Robert Louis Balfour Stevenson was a novelist, essayist, poet, travel and cultural writer. He was born on November 13, 1850 to a devout Presbyterian family in Edinburgh, Scotland of lighthouse engineers. He was the only child and suffered early of respiratory ailments many historians believed he inherited from his mother’s side of the family. He was considered a strange looking and eccentric child. His health continued to suffer off and on into his adult life.
His health interfered with his ability to attend school, but he eventually learned to read and write. He wrote compulsively as a young child, and exhibited a vivid imagination he share mostly with his mother and nurse. During those times of illness and confinement, he wrote a collection of poetry that was later published in 1885 under the title, “A Child’s Garden of Verses” and dedicated it to his nurse Alice Cunningham.
When he was sixteen years old his father paid to have his non-fictional work entitled, “The Pentland Rising” published (1866). It was a historical account of a Presbyterian upheaval against the Catholic Church referred to as the Covenanters’ Rebellion and considered a very important part of Scottish history. The narrative reads similar to today’s creative non-fiction genre in its dramatizations of action and scenery for the entertainment of the reader. He seems to be a definite pioneer in keeping events accurate yet in written performance to keep the history recited alive.
Eventually, his father discouraged his writing in order to persuade him to a more stable profession. He entered the University of Edinburgh to study engineering when he was seventeen, but after a few years, he turned away from the family profession. His father convinced him to study law, instead.
He was a real college kid by modern standards. He let his hair grow long, wore Bohemian-styled clothes, and spent an abundance of time in bars and brothels. Eventually, he discovered a fondness for travel. He spent time traveling throughout Europe and America, as his health ebbed and flowed.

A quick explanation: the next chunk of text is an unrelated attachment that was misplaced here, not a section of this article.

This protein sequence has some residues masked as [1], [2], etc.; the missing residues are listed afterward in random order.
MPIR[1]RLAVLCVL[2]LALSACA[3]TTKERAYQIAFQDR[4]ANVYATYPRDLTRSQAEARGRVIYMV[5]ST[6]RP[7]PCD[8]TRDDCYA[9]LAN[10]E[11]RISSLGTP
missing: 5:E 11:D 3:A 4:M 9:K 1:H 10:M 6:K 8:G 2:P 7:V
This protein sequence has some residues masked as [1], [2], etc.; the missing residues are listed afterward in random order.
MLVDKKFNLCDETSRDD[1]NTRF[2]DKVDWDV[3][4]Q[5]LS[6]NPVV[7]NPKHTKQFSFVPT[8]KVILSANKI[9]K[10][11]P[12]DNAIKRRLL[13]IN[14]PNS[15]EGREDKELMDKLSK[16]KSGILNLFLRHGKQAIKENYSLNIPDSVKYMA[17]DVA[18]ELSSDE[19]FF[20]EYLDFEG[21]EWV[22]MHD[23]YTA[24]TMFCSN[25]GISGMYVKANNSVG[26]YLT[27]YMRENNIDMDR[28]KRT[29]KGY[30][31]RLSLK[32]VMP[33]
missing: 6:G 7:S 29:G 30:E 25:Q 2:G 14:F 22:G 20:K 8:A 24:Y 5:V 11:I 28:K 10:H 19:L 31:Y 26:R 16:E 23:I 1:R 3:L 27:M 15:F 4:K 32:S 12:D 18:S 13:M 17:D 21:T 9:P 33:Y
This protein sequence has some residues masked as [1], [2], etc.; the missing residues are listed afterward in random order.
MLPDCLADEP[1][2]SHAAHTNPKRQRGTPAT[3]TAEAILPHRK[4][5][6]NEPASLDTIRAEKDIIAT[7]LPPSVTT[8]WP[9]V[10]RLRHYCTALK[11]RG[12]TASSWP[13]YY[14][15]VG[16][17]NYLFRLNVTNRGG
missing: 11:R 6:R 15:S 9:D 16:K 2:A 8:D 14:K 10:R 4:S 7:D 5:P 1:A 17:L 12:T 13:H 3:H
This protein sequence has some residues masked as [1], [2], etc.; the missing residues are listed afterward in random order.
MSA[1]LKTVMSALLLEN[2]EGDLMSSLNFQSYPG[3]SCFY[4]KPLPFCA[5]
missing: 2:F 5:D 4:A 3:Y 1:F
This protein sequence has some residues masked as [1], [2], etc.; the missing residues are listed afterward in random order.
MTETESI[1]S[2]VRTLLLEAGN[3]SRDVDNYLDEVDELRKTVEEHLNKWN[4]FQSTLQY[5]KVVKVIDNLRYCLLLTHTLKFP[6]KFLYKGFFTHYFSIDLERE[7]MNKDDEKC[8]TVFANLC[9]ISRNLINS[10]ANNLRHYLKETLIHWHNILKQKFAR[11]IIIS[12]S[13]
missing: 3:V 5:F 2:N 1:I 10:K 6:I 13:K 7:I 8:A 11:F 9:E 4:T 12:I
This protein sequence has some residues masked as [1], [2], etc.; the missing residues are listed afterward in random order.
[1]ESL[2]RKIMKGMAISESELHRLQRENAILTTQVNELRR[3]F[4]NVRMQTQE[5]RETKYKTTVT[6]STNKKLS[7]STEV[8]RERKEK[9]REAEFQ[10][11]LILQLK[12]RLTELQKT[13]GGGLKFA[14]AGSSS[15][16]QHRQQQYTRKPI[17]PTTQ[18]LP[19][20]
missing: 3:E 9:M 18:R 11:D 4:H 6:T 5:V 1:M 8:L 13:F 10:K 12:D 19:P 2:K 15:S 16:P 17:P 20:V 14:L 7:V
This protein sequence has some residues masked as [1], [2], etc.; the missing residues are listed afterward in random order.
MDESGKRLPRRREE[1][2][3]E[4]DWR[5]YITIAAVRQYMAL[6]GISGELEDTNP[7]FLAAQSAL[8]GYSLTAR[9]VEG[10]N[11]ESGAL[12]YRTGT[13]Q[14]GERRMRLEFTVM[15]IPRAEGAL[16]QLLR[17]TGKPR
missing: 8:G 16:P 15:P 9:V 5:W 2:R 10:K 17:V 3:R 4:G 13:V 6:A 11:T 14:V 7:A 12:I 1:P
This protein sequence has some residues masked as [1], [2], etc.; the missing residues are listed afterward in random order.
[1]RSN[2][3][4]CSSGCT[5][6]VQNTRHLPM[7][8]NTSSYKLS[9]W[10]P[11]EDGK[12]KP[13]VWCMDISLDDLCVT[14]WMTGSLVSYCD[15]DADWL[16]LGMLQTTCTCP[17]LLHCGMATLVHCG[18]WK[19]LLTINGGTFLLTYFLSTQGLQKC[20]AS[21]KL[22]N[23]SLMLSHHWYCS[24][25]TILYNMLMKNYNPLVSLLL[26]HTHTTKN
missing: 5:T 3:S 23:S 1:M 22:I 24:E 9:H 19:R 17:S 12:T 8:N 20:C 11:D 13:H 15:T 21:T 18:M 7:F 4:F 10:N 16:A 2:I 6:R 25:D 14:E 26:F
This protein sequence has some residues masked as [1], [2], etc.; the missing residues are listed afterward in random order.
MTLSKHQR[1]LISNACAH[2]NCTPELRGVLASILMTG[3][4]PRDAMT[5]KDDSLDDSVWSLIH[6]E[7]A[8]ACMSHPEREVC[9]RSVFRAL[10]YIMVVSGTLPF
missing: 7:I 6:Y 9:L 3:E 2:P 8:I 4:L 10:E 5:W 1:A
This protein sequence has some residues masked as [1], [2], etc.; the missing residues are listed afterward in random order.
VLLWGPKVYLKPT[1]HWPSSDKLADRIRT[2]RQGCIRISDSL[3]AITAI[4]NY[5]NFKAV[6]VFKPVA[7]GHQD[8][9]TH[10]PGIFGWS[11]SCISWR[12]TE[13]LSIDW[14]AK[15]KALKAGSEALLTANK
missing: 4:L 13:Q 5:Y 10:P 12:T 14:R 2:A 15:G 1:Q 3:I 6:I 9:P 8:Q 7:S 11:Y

His travels led him to the South Pacific, in places like New Zealand, Tahiti, Hawaii, and the Samoan Islands. He witnessed historical events of the First Samoan Civil War (1886-1894) and the Bayonnet Constitution of Hawaii (1887).
He enjoyed the Polynesian culture and wrote of it frequently, preserving information on its traditions and history. He bought 400 acres of land on a Samoan Island called Upolu. He and his family became members of the village Vailima and named their home Villa Vailima. He developed a strong relationship with the people and they respectfully called him Tusitala (teller of tales). He also made friends with the last reigning king of Hawaii who was named Kalâkaua.
Robert Louis Stevenson died on December 3, 1894 in his Samoan home. He was survived by a wife and two step children. The villagers mourned and buried him on Mount Vaea overlooking his village home of Vailima.
He was typical of many writers, living a rich life of distinct experiences to incorporate into his work. His short life produced: 12 novels, 20 short stories, 5 poetry collections, and approximately 20 various non-fictional articles about the South Pacific, traveling and American/European history.
He remains a celebrated writer through his works of “Treasure Island” and “The Strange Case of Dr. Jykell and Mr. Hyde,” and an envied adventurer.